William walks over to the portrait on the wall, runs his index finger across the frame. “Love. That’s all you want. And that’s the only thing you never got… it’s burning you, this desire to be loved, to be genuinely loved by someone. Not for what you have, but for what you are. And you think that by acquiring everything else in the world you’ll somehow manage to fill this void, this strange emptiness you feel creeping inside your soul in your loneliest of nights.”
“It seems you know more about me than -”
“You never even tried.”
“To say it out loud. To admit that this is what you want most.”
Chris walks over to him, and stares at the portrait for a while.
“That’s why you bought this painting. That’s why you bought all the nude portraits of Amber I ever made.” William rests his hand on Chris’s shoulder. “They’re all reminders… that some people actually had what you never deemed yourself worthy to have.”
“I have to admit. It’s a nice theory.”
“It’s not a theory. It’s the truth. You just can’t accept it, because love, true love, can’t be bought.”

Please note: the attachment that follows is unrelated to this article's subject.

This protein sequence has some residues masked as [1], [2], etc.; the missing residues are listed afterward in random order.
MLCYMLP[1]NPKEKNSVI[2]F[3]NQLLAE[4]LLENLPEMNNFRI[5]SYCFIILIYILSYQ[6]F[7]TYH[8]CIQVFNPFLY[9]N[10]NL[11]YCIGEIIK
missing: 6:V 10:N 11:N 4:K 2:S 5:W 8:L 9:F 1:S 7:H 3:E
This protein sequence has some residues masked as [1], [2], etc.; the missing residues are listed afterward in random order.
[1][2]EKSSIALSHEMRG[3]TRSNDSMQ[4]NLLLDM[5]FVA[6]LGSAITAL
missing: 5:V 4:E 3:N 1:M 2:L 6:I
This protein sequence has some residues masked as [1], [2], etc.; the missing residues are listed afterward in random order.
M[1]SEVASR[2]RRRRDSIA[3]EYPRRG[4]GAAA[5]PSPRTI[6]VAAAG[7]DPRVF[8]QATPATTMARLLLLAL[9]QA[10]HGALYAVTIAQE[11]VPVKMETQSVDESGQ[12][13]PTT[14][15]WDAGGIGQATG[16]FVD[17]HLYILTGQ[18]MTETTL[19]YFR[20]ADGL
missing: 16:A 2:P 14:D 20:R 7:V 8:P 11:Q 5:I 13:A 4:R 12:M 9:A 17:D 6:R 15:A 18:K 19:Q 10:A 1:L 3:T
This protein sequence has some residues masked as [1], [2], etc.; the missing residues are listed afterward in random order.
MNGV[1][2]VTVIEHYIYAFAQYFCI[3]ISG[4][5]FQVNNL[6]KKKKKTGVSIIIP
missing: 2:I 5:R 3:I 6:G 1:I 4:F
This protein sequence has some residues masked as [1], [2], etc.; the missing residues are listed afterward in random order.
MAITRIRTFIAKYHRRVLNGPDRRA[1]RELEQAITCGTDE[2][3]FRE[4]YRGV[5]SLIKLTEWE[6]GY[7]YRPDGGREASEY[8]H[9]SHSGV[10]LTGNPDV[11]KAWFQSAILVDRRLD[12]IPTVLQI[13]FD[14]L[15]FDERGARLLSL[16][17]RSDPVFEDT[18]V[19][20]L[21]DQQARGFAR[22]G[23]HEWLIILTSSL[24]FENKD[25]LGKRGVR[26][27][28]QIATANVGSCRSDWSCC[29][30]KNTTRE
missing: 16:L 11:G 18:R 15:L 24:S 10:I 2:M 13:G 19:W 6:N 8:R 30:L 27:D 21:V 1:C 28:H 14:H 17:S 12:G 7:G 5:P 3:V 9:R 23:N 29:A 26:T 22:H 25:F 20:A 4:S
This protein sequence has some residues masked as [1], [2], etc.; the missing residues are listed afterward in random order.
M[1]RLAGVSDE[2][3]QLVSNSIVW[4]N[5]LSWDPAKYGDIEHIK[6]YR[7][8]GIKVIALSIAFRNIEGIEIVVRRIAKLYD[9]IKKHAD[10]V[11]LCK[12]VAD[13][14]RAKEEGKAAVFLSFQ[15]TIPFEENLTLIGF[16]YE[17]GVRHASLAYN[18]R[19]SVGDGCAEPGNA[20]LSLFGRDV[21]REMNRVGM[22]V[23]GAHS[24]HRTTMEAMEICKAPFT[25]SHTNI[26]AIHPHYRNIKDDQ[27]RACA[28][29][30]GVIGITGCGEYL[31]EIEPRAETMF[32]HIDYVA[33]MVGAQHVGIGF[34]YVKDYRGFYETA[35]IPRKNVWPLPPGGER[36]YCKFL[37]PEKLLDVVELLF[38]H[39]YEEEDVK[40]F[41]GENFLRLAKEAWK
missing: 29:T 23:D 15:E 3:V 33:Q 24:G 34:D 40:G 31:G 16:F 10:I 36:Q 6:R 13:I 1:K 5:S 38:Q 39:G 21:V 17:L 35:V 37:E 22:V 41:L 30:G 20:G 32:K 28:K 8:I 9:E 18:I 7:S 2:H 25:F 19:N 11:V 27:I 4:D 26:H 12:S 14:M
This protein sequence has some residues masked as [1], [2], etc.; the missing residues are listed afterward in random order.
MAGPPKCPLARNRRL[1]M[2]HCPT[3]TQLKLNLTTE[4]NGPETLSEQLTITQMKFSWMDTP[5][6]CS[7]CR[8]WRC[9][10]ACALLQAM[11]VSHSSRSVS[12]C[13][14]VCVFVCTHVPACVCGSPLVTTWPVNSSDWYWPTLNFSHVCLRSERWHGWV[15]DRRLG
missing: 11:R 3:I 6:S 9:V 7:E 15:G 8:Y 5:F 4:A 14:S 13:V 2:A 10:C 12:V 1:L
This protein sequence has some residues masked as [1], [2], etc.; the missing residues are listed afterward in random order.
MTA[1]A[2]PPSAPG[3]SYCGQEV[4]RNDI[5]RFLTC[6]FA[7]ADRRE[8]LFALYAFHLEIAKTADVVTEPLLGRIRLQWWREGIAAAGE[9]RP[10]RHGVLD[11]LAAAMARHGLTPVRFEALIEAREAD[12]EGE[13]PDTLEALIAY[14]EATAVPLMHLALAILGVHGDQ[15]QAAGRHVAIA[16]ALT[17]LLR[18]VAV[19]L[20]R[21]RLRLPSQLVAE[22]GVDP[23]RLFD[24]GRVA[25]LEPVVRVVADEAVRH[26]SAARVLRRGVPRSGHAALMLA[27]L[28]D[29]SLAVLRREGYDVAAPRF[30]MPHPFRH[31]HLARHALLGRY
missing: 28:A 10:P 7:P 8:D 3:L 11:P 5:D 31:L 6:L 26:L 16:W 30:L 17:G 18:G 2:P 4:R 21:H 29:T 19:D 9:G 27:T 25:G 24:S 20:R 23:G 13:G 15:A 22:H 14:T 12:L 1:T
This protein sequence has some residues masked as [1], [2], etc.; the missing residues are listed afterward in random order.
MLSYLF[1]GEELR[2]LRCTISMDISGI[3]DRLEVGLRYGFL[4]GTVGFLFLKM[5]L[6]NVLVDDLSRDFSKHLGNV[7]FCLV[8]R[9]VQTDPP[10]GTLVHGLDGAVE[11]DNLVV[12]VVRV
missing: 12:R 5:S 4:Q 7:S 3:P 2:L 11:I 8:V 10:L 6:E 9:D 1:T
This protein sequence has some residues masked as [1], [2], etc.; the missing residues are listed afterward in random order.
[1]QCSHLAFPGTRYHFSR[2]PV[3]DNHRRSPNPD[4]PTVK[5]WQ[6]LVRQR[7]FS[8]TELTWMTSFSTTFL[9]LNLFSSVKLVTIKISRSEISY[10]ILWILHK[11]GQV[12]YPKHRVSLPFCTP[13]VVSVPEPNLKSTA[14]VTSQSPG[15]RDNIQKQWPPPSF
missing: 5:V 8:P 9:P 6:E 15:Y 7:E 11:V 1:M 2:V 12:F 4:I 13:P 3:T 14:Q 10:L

“Ironic, isn’t it?”
“You’re rich enough to have everything, except the one thing you want most.”
“You’re crazy,” Chris says. He grabs the newspaper from the coffee table. Waving it around he says, “You live in a world of dreams and expectations. Of ambitions and desires. The real world isn’t like that. In the real world, all we want is to survive. For as long as possible. No matter what.”
“Spoken like a realist.”
“Only the weak can afford to be idealists.”
“Then we’re both weak.”
A bodyguard climbs up the stairs. He stops a few feet away from Chris. “Sir, there are two women downstairs. I told them there’s no party tonight, but they say they’ve been invited.”
“I called them,” William says. “I’m bored.”
“Tell the driver to get the car ready,” Chris tells the bodyguard.
“Where you going?”
“Catch up with you later?”
No answer. Chris is already headed for the staircase.